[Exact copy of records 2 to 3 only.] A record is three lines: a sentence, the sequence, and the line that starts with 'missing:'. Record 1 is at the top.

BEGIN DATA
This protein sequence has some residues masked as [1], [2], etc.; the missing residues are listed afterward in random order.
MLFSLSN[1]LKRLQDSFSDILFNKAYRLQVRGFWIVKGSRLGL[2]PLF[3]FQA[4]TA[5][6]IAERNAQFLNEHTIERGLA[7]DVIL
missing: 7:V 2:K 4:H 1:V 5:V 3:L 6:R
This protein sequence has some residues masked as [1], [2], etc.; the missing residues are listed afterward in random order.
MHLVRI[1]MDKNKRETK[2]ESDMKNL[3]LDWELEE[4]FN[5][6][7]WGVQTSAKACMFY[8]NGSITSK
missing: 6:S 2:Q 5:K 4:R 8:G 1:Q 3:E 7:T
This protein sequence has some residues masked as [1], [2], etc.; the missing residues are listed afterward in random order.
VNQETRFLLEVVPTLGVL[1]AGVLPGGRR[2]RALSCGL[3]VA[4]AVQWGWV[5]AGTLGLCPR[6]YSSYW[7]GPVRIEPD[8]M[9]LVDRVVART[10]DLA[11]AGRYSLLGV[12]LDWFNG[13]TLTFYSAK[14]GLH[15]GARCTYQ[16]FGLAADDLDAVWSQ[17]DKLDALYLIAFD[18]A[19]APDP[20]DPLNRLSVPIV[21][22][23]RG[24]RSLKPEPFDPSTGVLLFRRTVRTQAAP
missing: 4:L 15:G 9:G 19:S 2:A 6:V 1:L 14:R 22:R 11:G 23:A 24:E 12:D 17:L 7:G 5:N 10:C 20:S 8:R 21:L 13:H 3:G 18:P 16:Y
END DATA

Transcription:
This protein sequence has some residues masked as [1], [2], etc.; the missing residues are listed afterward in random order.
MHLVRI[1]MDKNKRETK[2]ESDMKNL[3]LDWELEE[4]FN[5][6][7]WGVQTSAKACMFY[8]NGSITSK
missing: 6:S 2:Q 5:K 4:R 8:G 1:Q 3:E 7:T
This protein sequence has some residues masked as [1], [2], etc.; the missing residues are listed afterward in random order.
VNQETRFLLEVVPTLGVL[1]AGVLPGGRR[2]RALSCGL[3]VA[4]AVQWGWV[5]AGTLGLCPR[6]YSSYW[7]GPVRIEPD[8]M[9]LVDRVVART[10]DLA[11]AGRYSLLGV[12]LDWFNG[13]TLTFYSAK[14]GLH[15]GARCTYQ[16]FGLAADDLDAVWSQ[17]DKLDALYLIAFD[18]A[19]APDP[20]DPLNRLSVPIV[21][22][23]RG[24]RSLKPEPFDPSTGVLLFRRTVRTQAAP
missing: 4:L 15:G 9:G 19:S 2:A 6:V 1:L 14:R 22:R 11:G 23:A 24:E 12:D 17:L 7:G 5:N 10:C 20:S 8:R 21:L 13:H 3:G 18:P 16:Y